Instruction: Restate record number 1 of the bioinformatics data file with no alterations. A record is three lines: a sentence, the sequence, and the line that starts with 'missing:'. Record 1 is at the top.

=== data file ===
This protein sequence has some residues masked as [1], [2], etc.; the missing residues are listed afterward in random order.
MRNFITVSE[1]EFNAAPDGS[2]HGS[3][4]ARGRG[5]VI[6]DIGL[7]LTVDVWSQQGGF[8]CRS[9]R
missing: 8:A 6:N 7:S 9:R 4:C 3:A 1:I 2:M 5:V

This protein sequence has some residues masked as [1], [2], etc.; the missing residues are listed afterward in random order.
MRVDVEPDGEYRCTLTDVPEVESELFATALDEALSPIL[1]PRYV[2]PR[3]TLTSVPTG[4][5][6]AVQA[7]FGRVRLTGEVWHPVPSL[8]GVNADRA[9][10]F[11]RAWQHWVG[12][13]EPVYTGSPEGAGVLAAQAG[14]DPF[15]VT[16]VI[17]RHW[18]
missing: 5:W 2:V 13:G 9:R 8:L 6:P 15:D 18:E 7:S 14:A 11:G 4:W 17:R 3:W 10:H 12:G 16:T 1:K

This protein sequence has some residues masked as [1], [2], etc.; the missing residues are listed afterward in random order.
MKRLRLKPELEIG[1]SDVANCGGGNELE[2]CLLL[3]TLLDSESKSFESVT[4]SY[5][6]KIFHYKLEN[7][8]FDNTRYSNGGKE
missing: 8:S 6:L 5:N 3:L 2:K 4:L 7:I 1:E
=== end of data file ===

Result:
This protein sequence has some residues masked as [1], [2], etc.; the missing residues are listed afterward in random order.
MRNFITVSE[1]EFNAAPDGS[2]HGS[3][4]ARGRG[5]VI[6]DIGL[7]LTVDVWSQQGGF[8]CRS[9]R
missing: 8:A 6:N 7:S 9:R 4:C 3:A 1:I 2:M 5:V